Final Touches

Refrain from stating negative comments about previous employment. Be brief on why you no longer have a position. Don’t focus too much on pay or schedules; these are more appropriate to talk about in a second interview or after you have received a job offer. Turn off or silence your phone and do not use it during the interview.

Once you feel that you are ready, test these tips and conduct a mock interview with your friends or family. Good luck with your next interview!

Reasons to Attend an Open House

Posted by on Jul 11, 2017

Where you should attend college is one of the biggest decisions you may make. There are plenty of colleges to choose from, based on the program you plan to pursue. But how do you choose? Simple: attend open houses.

An open house is an important opportunity to learn about a particular program you are interested in through interaction with students and staff members. It’s a day you get to experience the environment of the campus and meet possible future classmates.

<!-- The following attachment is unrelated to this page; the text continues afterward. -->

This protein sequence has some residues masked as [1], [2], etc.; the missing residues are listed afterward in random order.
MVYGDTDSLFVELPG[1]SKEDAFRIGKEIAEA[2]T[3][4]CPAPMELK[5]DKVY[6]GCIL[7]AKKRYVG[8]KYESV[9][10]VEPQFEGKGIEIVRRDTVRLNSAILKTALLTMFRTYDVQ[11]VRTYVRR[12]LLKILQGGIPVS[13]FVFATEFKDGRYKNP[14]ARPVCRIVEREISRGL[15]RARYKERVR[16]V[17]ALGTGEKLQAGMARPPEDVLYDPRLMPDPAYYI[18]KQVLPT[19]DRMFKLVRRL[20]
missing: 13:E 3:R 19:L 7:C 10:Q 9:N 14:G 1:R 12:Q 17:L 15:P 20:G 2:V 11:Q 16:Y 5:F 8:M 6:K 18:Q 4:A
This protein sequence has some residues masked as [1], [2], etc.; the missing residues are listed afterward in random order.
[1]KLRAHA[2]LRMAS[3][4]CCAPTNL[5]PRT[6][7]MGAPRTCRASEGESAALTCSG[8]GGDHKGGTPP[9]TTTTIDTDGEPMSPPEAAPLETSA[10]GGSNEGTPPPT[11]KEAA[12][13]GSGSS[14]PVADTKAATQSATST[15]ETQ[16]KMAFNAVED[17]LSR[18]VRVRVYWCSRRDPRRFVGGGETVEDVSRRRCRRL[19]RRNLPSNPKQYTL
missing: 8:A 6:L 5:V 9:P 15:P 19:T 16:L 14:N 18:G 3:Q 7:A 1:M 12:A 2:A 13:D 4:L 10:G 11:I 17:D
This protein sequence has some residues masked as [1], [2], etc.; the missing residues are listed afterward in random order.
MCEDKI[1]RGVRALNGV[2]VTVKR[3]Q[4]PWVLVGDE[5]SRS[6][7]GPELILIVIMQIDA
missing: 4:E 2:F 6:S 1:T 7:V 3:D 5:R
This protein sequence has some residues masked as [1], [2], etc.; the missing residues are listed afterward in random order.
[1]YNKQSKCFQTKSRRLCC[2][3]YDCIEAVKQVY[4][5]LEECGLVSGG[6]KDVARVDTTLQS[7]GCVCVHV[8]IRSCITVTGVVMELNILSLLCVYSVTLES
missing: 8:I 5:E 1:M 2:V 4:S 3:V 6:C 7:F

Experience the Campus Atmosphere

You’ve probably done tons of research about the institution you are visiting: the location of the campus, what classes are offered, how long school will take, etc. However, visiting the college is what will give you a personal feel about it; you can absolutely love or hate the campus based your open house experience. Use the visit to decide if the school environment is a good fit for you.

Learn More About Programs

Researching the program you want to study will give you great insight into your future career, but nothing beats a conversation with the instructors who will be teaching you the courses you plan to take. They can clarify any questions you have about the program you are interested in. Teachers can outline the course to help you decide if the program of your choosing is right for you.

Explore New Technology

At an open house, you are exposed to all the advanced tools and equipment the college offers. While you might not get to experience every tool in the shop, open houses often present unique opportunities to interact with some of the tools you’ll be using for class.

Make New Friends

If you are serious about attending the college, going to the open house can mark as an important day in your college life. You might meet fellow future students who could become your friends for the rest of your college career. Interaction with continuing students allows you the opportunity to network and score some experienced study buddies.

A college open house is a resource you should look forward to tap into. While you should come with questions, don’t forget to have fun